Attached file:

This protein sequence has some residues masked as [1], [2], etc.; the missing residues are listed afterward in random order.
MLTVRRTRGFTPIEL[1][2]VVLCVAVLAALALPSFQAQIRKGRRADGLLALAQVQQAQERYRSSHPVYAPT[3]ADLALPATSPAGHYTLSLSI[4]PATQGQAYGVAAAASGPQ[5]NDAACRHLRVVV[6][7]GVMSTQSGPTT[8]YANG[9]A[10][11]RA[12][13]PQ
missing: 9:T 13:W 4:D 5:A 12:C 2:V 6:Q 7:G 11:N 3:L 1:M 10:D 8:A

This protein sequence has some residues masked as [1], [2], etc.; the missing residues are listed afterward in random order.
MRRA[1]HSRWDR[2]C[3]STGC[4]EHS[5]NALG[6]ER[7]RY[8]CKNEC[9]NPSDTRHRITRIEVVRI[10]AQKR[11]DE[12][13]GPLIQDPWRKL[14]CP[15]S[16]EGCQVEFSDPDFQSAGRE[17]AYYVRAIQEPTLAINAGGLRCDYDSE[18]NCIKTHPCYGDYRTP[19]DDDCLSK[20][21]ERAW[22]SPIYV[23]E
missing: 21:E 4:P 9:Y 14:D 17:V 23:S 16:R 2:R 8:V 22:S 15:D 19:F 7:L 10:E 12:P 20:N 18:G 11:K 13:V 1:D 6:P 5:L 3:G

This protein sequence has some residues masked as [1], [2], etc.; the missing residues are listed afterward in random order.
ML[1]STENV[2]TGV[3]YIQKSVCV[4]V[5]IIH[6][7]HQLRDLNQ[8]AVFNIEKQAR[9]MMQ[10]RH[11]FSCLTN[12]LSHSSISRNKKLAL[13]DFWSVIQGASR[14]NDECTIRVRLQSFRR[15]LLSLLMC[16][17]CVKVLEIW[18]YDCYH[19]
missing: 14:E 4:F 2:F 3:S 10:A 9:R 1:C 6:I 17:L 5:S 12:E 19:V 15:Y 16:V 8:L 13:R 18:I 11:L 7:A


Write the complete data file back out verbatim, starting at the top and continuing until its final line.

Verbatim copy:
This protein sequence has some residues masked as [1], [2], etc.; the missing residues are listed afterward in random order.
MLTVRRTRGFTPIEL[1][2]VVLCVAVLAALALPSFQAQIRKGRRADGLLALAQVQQAQERYRSSHPVYAPT[3]ADLALPATSPAGHYTLSLSI[4]PATQGQAYGVAAAASGPQ[5]NDAACRHLRVVV[6][7]GVMSTQSGPTT[8]YANG[9]A[10][11]RA[12][13]PQ
missing: 9:T 13:W 4:D 5:A 12:C 2:V 6:Q 7:G 11:N 3:L 1:M 10:D 8:A

This protein sequence has some residues masked as [1], [2], etc.; the missing residues are listed afterward in random order.
MRRA[1]HSRWDR[2]C[3]STGC[4]EHS[5]NALG[6]ER[7]RY[8]CKNEC[9]NPSDTRHRITRIEVVRI[10]AQKR[11]DE[12][13]GPLIQDPWRKL[14]CP[15]S[16]EGCQVEFSDPDFQSAGRE[17]AYYVRAIQEPTLAINAGGLRCDYDSE[18]NCIKTHPCYGDYRTP[19]DDDCLSK[20][21]ERAW[22]SPIYV[23]E
missing: 21:E 4:P 9:Y 14:D 17:V 23:S 16:R 2:R 8:V 22:S 15:D 19:F 7:L 10:E 12:P 20:N 18:G 11:K 13:V 1:D 6:P 5:L 3:G

This protein sequence has some residues masked as [1], [2], etc.; the missing residues are listed afterward in random order.
ML[1]STENV[2]TGV[3]YIQKSVCV[4]V[5]IIH[6][7]HQLRDLNQ[8]AVFNIEKQAR[9]MMQ[10]RH[11]FSCLTN[12]LSHSSISRNKKLAL[13]DFWSVIQGASR[14]NDECTIRVRLQSFRR[15]LLSLLMC[16][17]CVKVLEIW[18]YDCYH[19]
missing: 14:E 4:F 2:F 3:S 10:A 9:R 1:C 6:I 17:L 5:S 12:E 19:V 15:Y 16:V 8:L 13:R 18:I 11:L 7:A